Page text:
I have had the pleasure of being involved on the BCCB board for 18 months now. My first year was as Vice President and now I am President. I have witnessed steady growth in the number of CCPs. Now that the ACP program is up and running, there is a significant increase in ACPs, and in Requests For Proposals (RFPs) or Request For Qualifications (RFQs) that mandate holding the CCP credential. That bodes well for the BCxA and BCCB, our companies and our futures. One student asked me how long it would be, after graduating, before she could qualify to write the ACP exam and then the CCP exam. Those types of questions mean we are getting the proper message out there and that the future leaders of our profession are recognizing the importance of certification.

On behalf of the BCCB, we thank all of the current CCPs, ACPs and Certified Commissioning Firms (CCFs) for their continued renewal and support. We encourage you to continue your Continuing Education by attending training courses (i.e., NCCx and EBCx) and the BCxA’s National Conference. Encourage the younger commissioning providers in your businesses to strive to become an ACP and CCP. With continued support and growth, we will all ensure that our building owners get the buildings that they envisioned at the beginning of their projects. We are quite often the last people the owner interacts with on site; let’s keep our image strong and respected. That begins and ends with the people we are training.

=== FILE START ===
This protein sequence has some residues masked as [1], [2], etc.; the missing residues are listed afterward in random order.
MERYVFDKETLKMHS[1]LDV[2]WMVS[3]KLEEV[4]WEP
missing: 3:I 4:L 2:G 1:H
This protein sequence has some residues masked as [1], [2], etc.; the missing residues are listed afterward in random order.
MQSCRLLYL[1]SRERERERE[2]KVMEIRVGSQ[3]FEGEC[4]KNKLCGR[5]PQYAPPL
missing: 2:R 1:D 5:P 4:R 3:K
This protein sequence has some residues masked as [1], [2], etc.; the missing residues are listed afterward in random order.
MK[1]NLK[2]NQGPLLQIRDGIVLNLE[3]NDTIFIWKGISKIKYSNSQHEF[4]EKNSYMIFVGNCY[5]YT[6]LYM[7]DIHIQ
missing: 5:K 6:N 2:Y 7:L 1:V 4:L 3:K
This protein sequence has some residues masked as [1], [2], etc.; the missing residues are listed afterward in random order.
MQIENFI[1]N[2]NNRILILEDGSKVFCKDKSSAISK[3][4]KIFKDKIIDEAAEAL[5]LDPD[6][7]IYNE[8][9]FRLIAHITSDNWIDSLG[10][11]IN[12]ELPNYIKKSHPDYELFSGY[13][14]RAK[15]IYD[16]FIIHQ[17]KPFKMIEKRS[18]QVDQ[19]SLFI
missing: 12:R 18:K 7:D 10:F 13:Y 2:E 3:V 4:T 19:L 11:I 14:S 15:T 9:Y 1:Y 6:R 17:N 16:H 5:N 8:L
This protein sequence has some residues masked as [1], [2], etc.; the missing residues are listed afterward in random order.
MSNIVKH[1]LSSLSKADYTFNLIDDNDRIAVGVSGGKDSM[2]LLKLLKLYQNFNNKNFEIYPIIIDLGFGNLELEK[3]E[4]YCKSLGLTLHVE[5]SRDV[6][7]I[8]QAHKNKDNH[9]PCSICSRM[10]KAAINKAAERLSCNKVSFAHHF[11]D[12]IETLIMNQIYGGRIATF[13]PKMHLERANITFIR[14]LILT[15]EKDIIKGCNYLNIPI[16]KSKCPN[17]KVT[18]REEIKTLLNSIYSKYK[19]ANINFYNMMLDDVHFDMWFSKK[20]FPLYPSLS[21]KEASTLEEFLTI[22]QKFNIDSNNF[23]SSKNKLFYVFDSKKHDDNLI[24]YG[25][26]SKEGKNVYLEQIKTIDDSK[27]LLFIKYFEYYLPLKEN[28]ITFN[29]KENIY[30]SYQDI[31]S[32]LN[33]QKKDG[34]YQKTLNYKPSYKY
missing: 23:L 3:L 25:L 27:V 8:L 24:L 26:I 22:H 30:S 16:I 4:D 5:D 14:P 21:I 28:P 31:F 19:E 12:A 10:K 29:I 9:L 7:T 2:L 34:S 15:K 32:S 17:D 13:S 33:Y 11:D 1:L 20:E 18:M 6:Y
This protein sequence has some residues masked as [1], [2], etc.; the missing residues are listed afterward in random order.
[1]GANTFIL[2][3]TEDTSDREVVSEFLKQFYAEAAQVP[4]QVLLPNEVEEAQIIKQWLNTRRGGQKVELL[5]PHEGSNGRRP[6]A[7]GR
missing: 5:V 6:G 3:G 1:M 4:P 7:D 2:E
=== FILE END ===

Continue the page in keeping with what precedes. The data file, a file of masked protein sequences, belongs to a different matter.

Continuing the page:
Kevin Thurston, P. Eng., CEM, CCP, BCCB President

Thurston Engineering Services, CCF

How and Why CCP and CCF are Important to Owners

By John Gibbemeyer, BSME, PE, MBA, LEED AP Manager, Facilities Project Management and Construction George Mason University

Years ago, I found a memorable LinkedIn post from one of my university colleagues. The quote from Bob Sheeran, Vice President of Facilities at Xavier University, reads, “There is nothing more expensive than cheap engineering.” I believe that the same thing can certainly be said for commissioning services.